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Flirting with 70?

There is nothing sadder than a bored Minnesota meteorologist. The Doppler radar is (temporarily) unplugged. My feet are propped up on the couch. My face hurts, from being pressed up against my office cubicle window much of the day.

There is nothing sadder than a bored Minnesota meteorologist. The Doppler radar is (temporarily) unplugged. My feet are propped up on the couch. My face hurts, from being pressed up against my office cubicle window much of the day. I’ve been doodling, dozing, day-dreaming, memorizing my states (which one is Wyoming again?) Going over my shopping list. Adding to my to-do list: install dock, clean garage. No, scratch that: find a neighbor kid who wants to clean my garage. Perfect. O.K. It’s a slow day in the weather department. Meteorologists statewide are at a rare (and welcome) loss for words. Welcome to San Diego — with lakes. Weather the way the Chamber of Commerce would like to see it yearround. Bright sun, low humidity, a gentle breeze, temperatures approaching 70 south and west of the Minnesota River. It’s almost TOO NICE out there.

Number one: it’s frustrating for all of us marooned, stranded indoors. I tried to run a few errands for the boss, and then it dawned on me. I’m the boss! Actually, I’m losing my mind trying to get two companies (WeatherNation and Singular Logic) ready for NAB in Las Vegas next week. I’m looking forward to that as much as my next goiter-removal, but it’s a necessary evil if you’re starting up a tech company. You have to get out in front of prospects and demonstrate your stuff, like being in a 10 hour play every day, telling your story over and over again until you’re blue in the face.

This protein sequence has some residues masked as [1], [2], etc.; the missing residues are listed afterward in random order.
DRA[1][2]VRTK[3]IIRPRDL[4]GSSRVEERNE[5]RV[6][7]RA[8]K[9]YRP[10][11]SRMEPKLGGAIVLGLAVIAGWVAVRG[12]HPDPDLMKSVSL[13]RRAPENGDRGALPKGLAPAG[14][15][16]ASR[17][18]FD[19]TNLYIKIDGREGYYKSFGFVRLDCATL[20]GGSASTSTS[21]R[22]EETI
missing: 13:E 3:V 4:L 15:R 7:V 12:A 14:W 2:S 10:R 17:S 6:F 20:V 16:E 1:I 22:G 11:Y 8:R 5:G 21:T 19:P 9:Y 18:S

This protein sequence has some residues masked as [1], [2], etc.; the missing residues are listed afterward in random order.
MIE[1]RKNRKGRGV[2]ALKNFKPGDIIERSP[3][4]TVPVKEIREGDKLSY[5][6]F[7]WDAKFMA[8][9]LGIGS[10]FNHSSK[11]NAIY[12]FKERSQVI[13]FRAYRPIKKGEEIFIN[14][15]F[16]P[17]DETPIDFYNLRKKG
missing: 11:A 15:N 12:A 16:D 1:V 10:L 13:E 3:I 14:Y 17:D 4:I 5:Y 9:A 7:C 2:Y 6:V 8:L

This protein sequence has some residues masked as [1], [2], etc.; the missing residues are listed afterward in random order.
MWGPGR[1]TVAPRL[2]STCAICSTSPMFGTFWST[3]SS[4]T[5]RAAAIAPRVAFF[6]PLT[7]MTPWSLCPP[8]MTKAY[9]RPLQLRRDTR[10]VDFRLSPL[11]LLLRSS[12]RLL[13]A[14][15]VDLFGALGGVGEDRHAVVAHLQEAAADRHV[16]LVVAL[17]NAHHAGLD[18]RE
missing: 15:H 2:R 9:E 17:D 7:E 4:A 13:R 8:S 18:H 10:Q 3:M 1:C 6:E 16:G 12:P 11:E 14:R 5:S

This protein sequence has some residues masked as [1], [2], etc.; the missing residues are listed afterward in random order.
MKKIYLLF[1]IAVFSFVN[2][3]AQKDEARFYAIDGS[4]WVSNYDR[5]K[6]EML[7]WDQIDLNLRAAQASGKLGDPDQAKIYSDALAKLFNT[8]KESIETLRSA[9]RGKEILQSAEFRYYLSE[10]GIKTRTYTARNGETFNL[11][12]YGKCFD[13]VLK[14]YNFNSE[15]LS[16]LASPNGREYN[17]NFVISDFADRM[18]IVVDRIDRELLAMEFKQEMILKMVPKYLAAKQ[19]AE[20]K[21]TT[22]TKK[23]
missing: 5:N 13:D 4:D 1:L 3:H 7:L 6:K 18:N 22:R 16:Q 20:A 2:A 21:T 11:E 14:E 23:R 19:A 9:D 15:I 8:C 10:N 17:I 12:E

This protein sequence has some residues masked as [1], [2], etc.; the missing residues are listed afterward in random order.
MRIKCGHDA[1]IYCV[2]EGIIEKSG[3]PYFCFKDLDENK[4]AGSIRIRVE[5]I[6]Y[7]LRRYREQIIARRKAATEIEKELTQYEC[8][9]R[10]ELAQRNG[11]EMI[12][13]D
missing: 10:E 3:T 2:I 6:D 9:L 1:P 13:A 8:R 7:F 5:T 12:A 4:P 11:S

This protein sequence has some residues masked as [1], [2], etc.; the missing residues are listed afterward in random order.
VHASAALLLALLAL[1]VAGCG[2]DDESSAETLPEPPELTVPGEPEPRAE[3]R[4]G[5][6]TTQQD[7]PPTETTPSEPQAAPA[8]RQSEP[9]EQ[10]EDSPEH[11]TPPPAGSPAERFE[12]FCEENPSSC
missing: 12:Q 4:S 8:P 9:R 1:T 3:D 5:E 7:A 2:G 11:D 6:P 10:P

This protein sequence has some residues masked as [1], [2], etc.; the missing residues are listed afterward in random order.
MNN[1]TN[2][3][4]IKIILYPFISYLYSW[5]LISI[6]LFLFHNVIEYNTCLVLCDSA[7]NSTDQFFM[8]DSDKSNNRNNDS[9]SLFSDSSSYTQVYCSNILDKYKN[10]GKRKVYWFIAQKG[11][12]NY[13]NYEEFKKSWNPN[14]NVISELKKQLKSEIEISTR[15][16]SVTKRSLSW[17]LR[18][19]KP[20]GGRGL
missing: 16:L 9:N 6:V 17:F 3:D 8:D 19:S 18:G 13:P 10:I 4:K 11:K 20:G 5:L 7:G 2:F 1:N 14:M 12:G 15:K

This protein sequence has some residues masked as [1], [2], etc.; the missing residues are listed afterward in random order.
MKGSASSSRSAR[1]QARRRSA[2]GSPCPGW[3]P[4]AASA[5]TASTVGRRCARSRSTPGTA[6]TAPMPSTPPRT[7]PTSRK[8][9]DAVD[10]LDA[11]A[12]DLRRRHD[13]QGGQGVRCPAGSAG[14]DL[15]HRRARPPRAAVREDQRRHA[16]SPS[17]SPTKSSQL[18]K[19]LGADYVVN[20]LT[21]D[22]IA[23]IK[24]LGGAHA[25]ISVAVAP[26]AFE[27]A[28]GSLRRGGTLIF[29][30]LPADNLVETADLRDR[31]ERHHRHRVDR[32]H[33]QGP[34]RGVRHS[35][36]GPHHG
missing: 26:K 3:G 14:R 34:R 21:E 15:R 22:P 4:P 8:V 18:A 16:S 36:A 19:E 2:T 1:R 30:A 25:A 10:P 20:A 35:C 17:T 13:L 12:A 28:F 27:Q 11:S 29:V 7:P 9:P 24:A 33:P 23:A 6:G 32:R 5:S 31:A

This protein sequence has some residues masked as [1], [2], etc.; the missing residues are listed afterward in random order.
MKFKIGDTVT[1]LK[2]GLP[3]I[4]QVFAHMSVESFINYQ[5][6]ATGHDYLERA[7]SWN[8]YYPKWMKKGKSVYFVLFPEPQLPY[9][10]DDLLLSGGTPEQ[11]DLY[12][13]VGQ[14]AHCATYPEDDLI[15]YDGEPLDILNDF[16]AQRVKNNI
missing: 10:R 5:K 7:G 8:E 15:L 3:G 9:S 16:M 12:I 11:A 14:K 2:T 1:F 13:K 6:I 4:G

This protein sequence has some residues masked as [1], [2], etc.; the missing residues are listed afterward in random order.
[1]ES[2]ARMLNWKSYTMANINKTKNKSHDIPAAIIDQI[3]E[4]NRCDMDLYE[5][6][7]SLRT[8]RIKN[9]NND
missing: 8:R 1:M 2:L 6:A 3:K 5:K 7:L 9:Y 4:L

The other reason the weather is “too fine” right now? The combination of tinder-dry humidity levels (hovering around 10% during the afternoon hours), bright sun, a lack of recent rain, and winds gusting to 30 mph has lead to the issuance of a Red Flag Warning by the National Weather Service. Beware of Red Flags! No, in reality the risk is from brushfires — once they get started they’re awfully hard to control when winds are dry and gusty. Most of southwestern MN is under this fire risk, mainly south/west of the Minnesota River. Be careful grilling (and flicking used cigarette butts out the window). The threat will probaby linger until this weekend, when we finally expect a surge of rain to arrive.

• Brushfires are already breaking out, especially in the Shakopee area.

Dry weather should hang on Thursday and much of Friday, the latest computer run looks drier for Saturday as well, at least during the day. Most of the light rain may hold off until Saturday night and Sunday, but amounts still look light, under .15″ of rain right now. The atmosphere will cool during the day Sunday, temperatures falling through the 40s, and it’s conceivable that a cold rain could end as a few hours of wet snow or flurries Sunday evening, especially north/west of MSP. Right now I think ground temperatures may be a bit too warm for any accumulation, but if you do sample a little slush Sunday night, it’ll be gone by 10 am Monday morning. The sun is just too high in the sky for it to stick around for long.

Another broad ridge of high pressure builds into the Upper Midwest next week, leading to a nice warming trend: more 60s by the middle of next week. Long-range computer guidance is hinting at more rain by Friday of next week, maybe a few showers spilling over into Saturday. Next Sunday, the 26th, may be the nicer, brighter day of the week. Stay tuned.

Enjoy the balmy weather, a definite hint of May in the air until Friday. But beware of brushfires. The next couple of days our weather may resemble southern California more than a traditional April weather pattern in Minnesota. Until we get some rain, and spring “green-up” that fire risk is going to hang on.

• Brushfires flare up in the Twin Cities metro area Wednesday. (around Shakopee). The same thing may happen again later today as winds increase, coupled with very low relative humidity.

• 70 a real possibility across the area later today, again Friday.

• Slight chance of an isolated shower or T-shower Thursday PM, most of the rain should hold off until Saturday night and Sunday.

• Cold enough aloft for a few flurries Sunday night? Right now no accumulation is expected close to home.

• Rapid warming returns next week, more 60s by midweek.

• Another chance of (more significant) rain toward the end of next week.

• Don Shelby files a story on WeatherNation tonight at 10 PM on Channel 4.